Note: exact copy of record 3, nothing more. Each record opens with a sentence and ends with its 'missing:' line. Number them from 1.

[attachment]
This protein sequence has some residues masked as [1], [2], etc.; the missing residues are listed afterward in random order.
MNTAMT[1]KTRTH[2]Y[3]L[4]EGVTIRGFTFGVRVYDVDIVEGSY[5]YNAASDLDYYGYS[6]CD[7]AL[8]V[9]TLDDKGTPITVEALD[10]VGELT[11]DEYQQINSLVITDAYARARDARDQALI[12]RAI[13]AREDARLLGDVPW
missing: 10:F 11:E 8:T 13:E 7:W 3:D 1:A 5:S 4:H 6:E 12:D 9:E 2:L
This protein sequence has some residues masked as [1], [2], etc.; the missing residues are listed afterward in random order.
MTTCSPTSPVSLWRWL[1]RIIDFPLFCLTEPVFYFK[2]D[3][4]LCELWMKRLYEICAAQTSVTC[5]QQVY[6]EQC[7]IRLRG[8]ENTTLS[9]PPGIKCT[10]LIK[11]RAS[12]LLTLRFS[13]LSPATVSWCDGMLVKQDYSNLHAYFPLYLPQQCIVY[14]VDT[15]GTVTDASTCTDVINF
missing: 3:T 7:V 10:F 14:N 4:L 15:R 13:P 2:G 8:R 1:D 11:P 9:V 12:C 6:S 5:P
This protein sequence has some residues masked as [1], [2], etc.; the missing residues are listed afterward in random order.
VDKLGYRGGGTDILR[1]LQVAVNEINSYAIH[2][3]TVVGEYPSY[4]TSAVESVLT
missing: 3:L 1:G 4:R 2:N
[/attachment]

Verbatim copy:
This protein sequence has some residues masked as [1], [2], etc.; the missing residues are listed afterward in random order.
VDKLGYRGGGTDILR[1]LQVAVNEINSYAIH[2][3]TVVGEYPSY[4]TSAVESVLT
missing: 3:L 1:G 4:R 2:N